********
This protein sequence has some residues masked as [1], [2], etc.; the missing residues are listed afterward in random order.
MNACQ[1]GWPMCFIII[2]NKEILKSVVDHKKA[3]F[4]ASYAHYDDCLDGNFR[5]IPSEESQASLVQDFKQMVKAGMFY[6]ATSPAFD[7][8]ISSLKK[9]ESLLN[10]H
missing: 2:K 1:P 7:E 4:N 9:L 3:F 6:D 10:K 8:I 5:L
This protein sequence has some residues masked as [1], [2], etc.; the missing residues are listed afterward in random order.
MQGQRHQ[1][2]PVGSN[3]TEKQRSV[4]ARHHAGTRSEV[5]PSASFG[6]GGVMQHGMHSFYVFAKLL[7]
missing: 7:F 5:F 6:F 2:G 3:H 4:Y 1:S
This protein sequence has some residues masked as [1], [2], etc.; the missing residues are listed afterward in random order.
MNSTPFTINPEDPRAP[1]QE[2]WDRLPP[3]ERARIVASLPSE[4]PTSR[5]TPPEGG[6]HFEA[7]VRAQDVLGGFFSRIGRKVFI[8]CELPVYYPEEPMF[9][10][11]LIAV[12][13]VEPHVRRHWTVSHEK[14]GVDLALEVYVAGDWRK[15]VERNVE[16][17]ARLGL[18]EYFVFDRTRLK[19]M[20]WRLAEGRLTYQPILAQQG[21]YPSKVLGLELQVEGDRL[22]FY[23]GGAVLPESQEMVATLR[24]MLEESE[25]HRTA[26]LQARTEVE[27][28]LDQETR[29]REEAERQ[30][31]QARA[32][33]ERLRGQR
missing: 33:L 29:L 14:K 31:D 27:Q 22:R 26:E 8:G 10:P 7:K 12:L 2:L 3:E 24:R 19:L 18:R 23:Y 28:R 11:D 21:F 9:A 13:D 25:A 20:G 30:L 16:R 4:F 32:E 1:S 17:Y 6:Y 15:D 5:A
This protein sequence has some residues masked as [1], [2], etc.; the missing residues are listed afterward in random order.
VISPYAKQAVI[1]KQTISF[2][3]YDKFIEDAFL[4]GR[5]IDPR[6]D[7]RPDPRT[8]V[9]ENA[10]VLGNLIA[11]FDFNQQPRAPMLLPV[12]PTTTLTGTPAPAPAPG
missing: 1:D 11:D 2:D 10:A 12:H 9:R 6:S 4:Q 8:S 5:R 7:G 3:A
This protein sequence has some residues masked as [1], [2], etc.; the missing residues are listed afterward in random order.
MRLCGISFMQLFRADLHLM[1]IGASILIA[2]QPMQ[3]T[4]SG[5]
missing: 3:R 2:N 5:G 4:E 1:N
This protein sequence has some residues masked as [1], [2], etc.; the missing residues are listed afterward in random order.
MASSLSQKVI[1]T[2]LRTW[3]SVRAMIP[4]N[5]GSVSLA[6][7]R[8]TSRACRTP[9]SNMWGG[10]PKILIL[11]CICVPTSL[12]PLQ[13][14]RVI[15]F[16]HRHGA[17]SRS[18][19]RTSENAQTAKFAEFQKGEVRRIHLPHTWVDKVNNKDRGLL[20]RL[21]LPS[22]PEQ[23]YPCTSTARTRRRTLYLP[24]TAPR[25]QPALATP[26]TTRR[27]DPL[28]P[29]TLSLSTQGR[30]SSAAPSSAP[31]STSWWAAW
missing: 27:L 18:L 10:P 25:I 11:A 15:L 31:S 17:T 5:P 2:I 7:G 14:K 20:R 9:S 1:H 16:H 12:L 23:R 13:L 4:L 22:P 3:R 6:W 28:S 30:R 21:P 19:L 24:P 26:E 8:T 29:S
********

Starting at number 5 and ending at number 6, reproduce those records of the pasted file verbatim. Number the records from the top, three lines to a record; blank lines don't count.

This protein sequence has some residues masked as [1], [2], etc.; the missing residues are listed afterward in random order.
MRLCGISFMQLFRADLHLM[1]IGASILIA[2]QPMQ[3]T[4]SG[5]
missing: 3:R 2:N 5:G 4:E 1:N
This protein sequence has some residues masked as [1], [2], etc.; the missing residues are listed afterward in random order.
MASSLSQKVI[1]T[2]LRTW[3]SVRAMIP[4]N[5]GSVSLA[6][7]R[8]TSRACRTP[9]SNMWGG[10]PKILIL[11]CICVPTSL[12]PLQ[13][14]RVI[15]F[16]HRHGA[17]SRS[18][19]RTSENAQTAKFAEFQKGEVRRIHLPHTWVDKVNNKDRGLL[20]RL[21]LPS[22]PEQ[23]YPCTSTARTRRRTLYLP[24]TAPR[25]QPALATP[26]TTRR[27]DPL[28]P[29]TLSLSTQGR[30]SSAAPSSAP[31]STSWWAAW
missing: 27:L 18:L 10:P 25:I 11:A 15:L 31:S 17:T 5:P 2:I 7:G 14:K 20:R 9:S 1:H 16:H 12:L 23:R 13:L 4:L 22:P 3:R 6:W 28:S 30:R 21:P 19:L 24:P 26:E 8:T 29:S